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Energy producer Calpine moves to real-time online backup and storage system designed to cut costs and improve efficiency
In the past, only a few businesses needed multiple levels of technology for backup and recovery. Companies that faced the possibility of losing millions of dollars each minute that their systems were down were among the few that invested in online backup and recovery along with low-cost archiving.
That's beginning to change. Energy producer Calpine Corp., in San Jose, Calif., understands the importance of backup and recovery given the state's rolling brownouts. And the company worries about data recovery in other areas because it operates facilities in 21 states as well as in Canada and the United Kingdom.
Calpine is working to deploy more timely backup and recovery processes for all locations by moving from a mostly tape-drive infrastructure to one that features real-time online backup and remote storage. The system is designed to cut costs and improve efficiency at the company, which reported $8.9 billion in revenue last year, says Brett Kernen, IS support services director. "Best of all, it brings us increased reliability and recoverability," he says.
One person is now doing the backup work that used to take 60, says Calpine's Eisenstein (left), with Kernen.
Photo by Stone
The company also has saved $319,000 in labor costs since last summer, and one person is doing the backup and recovery work of 60, says Marc Eisenstein, distributed systems manager at Calpine.
The service uses a software agent on systems to automatically transmit new information to an off-site location for backup and storage. In the next year, Calpine plans to apply that approach to the personal productivity side of operations. While the data at the power plants are backed up nightly, personal-productivity apps will be backed up continuously.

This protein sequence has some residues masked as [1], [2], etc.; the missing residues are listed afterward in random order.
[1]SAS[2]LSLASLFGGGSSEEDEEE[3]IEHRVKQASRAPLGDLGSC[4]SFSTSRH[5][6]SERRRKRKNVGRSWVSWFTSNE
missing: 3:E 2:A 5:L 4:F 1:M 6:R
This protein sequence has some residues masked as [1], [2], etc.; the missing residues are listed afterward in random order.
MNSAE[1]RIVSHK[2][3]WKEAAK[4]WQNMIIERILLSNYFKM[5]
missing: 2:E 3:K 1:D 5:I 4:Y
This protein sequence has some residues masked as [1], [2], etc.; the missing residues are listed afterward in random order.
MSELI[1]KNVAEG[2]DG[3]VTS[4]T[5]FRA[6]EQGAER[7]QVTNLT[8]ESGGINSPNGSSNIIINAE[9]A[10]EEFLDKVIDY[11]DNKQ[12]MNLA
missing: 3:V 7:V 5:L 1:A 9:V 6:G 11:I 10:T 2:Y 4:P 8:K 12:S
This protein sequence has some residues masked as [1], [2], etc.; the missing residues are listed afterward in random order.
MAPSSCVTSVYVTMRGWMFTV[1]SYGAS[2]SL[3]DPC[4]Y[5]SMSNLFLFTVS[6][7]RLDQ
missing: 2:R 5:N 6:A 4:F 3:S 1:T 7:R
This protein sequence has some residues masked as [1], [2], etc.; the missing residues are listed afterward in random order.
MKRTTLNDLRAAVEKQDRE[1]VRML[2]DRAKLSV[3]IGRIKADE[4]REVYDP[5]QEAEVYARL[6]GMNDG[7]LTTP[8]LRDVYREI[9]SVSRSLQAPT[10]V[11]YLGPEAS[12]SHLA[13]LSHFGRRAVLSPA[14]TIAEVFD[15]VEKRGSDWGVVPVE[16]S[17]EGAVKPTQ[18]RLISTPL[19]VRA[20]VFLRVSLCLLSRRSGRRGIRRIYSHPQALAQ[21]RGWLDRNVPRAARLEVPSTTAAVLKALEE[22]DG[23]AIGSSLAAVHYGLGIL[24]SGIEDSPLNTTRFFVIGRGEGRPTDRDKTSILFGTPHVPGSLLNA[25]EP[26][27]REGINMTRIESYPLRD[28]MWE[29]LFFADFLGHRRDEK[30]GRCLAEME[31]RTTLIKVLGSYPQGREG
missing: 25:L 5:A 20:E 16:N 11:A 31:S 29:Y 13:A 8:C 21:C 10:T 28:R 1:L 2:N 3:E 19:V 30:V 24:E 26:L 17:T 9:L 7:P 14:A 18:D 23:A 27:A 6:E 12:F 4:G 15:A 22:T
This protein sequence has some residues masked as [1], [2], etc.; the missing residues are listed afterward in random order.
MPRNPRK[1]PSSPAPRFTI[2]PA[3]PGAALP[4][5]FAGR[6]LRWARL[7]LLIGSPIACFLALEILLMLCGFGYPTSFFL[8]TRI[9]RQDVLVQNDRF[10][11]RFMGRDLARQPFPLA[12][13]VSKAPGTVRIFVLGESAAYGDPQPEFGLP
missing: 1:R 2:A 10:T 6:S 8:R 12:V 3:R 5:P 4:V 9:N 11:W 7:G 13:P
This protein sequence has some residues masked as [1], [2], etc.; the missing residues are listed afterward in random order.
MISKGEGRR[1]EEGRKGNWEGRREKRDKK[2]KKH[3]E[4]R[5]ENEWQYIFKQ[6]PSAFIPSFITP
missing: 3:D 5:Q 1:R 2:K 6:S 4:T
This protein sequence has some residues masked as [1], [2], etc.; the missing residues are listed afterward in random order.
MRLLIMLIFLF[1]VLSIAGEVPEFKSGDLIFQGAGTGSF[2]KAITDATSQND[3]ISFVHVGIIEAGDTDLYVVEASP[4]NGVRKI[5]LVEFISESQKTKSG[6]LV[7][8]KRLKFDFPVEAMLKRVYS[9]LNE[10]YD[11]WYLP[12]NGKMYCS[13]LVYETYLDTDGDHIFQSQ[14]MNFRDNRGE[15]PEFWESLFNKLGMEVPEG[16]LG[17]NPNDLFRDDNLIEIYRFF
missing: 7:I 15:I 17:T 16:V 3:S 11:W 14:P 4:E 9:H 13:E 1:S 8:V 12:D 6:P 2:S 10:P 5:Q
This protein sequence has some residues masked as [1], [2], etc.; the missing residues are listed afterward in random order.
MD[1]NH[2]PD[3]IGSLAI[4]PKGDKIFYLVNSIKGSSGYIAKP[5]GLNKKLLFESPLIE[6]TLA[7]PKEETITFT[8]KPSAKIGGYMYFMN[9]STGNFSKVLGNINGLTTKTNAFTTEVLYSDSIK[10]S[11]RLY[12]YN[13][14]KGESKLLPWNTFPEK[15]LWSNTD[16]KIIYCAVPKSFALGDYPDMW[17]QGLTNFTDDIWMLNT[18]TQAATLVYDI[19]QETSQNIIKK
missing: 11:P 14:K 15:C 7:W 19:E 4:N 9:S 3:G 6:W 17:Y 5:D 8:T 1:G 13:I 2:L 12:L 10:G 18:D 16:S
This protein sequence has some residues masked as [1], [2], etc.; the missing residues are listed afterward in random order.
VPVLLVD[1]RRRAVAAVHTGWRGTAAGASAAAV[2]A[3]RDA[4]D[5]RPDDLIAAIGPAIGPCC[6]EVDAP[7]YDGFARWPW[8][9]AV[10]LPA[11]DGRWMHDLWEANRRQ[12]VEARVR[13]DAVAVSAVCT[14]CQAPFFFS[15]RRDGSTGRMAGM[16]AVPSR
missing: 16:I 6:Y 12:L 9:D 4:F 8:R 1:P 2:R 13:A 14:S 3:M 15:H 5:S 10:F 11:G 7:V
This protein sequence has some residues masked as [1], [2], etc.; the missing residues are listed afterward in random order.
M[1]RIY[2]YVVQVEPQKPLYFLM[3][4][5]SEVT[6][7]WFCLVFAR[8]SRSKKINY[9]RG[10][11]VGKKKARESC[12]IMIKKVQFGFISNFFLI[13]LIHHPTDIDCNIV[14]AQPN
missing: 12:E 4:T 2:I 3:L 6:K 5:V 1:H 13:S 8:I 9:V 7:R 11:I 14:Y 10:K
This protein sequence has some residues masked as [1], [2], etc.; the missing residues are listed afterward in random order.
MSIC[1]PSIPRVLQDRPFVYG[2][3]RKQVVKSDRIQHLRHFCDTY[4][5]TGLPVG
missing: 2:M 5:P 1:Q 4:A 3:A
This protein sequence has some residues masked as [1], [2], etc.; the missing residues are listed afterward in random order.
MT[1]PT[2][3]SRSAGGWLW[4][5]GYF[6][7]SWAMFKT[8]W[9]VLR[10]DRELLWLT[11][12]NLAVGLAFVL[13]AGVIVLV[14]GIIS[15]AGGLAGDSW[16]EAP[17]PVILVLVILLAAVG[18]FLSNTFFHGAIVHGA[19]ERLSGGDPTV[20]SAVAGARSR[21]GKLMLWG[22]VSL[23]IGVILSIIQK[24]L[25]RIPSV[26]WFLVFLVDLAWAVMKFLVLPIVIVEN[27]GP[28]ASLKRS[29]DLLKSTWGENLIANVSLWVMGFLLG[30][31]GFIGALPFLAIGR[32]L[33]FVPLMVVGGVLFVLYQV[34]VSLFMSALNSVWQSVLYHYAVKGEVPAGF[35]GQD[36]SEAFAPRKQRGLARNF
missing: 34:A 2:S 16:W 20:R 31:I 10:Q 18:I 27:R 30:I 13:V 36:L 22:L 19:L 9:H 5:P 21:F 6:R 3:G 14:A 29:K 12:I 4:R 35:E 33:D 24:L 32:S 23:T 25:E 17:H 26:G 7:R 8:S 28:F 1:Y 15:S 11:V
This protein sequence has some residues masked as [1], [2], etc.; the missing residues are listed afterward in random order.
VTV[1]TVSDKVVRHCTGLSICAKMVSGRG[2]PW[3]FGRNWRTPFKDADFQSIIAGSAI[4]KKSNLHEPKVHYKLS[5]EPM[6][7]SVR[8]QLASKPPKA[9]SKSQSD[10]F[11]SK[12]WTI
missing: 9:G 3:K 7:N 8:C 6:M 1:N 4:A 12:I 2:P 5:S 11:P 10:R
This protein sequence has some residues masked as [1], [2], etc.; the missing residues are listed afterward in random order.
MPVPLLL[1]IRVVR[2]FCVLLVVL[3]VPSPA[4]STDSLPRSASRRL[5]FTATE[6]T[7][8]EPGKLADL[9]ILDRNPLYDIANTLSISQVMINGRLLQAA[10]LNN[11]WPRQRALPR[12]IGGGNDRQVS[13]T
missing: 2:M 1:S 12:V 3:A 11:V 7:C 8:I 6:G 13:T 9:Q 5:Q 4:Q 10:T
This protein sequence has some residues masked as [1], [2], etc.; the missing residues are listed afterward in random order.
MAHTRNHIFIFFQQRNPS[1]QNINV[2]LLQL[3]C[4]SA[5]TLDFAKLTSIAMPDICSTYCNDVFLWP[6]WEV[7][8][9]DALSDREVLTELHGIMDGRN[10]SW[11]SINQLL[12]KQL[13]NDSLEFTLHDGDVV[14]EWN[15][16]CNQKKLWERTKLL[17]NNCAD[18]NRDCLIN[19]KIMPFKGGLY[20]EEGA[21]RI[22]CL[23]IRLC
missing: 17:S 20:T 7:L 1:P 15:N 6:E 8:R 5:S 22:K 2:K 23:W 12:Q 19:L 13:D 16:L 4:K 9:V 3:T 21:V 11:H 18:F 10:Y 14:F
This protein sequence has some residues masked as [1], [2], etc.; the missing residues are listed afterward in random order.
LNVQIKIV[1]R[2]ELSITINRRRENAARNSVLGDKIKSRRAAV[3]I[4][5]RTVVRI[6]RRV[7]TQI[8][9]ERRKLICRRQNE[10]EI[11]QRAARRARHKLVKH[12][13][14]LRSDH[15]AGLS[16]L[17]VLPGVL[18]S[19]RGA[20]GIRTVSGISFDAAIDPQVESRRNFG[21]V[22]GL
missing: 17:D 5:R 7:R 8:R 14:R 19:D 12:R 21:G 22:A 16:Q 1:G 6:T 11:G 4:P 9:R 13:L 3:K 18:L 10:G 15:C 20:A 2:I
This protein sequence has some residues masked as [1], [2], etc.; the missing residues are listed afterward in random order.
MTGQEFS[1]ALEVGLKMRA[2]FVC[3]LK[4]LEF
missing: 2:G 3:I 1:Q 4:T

Company growth and cost savings drive Calpine's online recovery requirements. Two years ago, the company increased power-generation capacity by 70%. It has 10 projects under way that are expected to boost production capacity by 29,000 megawatts by 2006.
Enhanced business continuity, Eisenstein says, is proving to be an outstanding side benefit. In the past, it would take two days to recover about 5 Gbytes of backed-up data after a problem or outage. Today, tests show it can be done in about four hours. "It's increasing our abilities in case of a disaster," he says.
Calpine uses the services of Iron Mountain Inc., which provides remote-data protection to about 17,000 businesses in the United States. Iron Mountain works with software vendor LiveVault Corp. to deliver its Electronic Vaulting service, which includes online backup and storage in secure off-site facilities.
In addition to moving aggressively into online recovery, Iron Mountain still provides tape and even paper storage for companies that need them. It also offers automated backup and storage of E-mail to help businesses meet compliance rules governing the retention of documents.
Iron Mountain's broad offering sets it apart from competitions, says Adam Couture, an analyst at Gartner. "A customer backing up to tape from a data center could use Iron Mountain's physical service but also could deploy online backup for its remote servers," he says.
Pricing depends on the amount of data that needs to be backed up, the number of locations, and how long the information needs to be stored. Iron Mountain says a basic package of services for small to midsize businesses starts at $199 per month.
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